[ bih-wigd ]


  1. wearing a wig.

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Word History and Origins

Origin of bewigged1

First recorded in 1765–75; be- + wig + -ed 2
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Example Sentences

Adams arrived in a fancy new coach, bewigged and be-ruffled but looking underslept and out of sorts.

Well, nothing except hard feelings from impertinent comments made by bewigged egocentrics with fiery tempers.

Someone like Alexander Nemorov might say that they are really portraits of bewigged heads about to roll.

On Hannah, Miley Cyrus played Miley Stewart, typical student by day, bewigged pop sensation Hannah Montana by night.

Eighteen bewigged barristers—some of the finest criminal lawyers in the country—were also in attendance.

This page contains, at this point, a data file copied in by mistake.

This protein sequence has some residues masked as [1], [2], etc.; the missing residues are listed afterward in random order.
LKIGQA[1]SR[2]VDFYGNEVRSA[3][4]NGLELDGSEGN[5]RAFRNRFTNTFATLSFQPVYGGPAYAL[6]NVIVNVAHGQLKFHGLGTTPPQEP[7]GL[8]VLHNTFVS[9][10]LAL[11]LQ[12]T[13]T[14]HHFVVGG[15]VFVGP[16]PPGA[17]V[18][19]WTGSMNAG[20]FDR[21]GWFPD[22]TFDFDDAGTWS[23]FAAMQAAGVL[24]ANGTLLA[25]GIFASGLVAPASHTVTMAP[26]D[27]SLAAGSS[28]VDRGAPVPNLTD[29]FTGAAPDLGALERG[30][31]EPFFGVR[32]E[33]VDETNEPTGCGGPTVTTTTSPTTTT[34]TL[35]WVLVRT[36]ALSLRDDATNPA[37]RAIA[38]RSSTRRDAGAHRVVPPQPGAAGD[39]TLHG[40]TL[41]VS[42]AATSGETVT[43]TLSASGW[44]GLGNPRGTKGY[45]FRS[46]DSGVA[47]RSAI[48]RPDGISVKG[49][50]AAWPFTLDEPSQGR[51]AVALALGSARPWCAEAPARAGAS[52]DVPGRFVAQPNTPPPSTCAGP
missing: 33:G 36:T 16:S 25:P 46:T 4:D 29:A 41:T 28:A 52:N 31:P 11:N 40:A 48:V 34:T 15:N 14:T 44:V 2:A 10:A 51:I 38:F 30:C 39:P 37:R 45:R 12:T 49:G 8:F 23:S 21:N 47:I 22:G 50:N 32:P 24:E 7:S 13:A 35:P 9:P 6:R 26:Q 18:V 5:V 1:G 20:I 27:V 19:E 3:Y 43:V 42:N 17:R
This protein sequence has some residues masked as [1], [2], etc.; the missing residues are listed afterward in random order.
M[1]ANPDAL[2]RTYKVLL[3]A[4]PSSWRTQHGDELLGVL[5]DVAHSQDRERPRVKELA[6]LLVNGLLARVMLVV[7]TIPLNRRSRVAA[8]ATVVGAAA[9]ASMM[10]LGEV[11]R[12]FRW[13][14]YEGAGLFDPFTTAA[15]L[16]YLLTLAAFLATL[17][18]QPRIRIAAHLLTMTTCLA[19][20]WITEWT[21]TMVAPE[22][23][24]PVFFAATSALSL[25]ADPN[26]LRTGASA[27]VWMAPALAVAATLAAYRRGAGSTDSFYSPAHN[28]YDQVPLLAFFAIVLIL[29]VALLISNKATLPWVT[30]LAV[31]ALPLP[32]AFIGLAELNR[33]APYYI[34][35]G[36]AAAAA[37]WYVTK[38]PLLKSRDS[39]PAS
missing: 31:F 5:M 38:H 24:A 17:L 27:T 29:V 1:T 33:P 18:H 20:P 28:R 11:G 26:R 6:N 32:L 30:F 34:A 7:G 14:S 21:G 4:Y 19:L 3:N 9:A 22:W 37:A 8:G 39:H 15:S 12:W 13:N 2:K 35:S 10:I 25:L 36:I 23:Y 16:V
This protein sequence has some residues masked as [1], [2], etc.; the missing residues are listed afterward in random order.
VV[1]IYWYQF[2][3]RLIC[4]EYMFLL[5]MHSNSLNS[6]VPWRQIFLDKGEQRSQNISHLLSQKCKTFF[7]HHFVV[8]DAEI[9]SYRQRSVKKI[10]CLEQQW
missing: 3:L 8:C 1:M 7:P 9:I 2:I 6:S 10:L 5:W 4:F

Other bald-headed old gentlemen and bewigged old ladies came in, and he had not time for another word.

But she was her own bright self when she returned to the bald-headed Ducrot and the bewigged Mrs. Devar.

But Mr. Silvermann was not at home, the small, faded, bewigged creature told him apologetically.

Now Law steps in, bewigged, voluminous-jaw'd; Investigates and re-investigates.

One of those bewigged and painted wretches that hate to be thought over forty.





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